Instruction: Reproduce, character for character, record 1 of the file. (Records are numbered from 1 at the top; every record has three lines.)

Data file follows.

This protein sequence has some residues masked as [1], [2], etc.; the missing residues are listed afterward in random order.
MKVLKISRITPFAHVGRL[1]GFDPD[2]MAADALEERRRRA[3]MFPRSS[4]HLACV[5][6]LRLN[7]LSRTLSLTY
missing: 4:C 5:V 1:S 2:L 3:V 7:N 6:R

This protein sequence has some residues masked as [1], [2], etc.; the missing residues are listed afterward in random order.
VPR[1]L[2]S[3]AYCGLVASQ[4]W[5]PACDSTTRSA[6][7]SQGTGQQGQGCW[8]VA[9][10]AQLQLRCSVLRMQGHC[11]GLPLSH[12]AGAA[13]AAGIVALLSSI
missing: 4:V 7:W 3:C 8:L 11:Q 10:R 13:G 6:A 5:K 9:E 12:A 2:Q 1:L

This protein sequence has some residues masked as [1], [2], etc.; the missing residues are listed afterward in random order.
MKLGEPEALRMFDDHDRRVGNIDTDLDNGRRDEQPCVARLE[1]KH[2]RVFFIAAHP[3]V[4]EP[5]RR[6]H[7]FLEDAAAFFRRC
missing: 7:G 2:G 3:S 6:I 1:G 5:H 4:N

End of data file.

This protein sequence has some residues masked as [1], [2], etc.; the missing residues are listed afterward in random order.
MKVLKISRITPFAHVGRL[1]GFDPD[2]MAADALEERRRRA[3]MFPRSS[4]HLACV[5][6]LRLN[7]LSRTLSLTY
missing: 4:C 5:V 1:S 2:L 3:V 7:N 6:R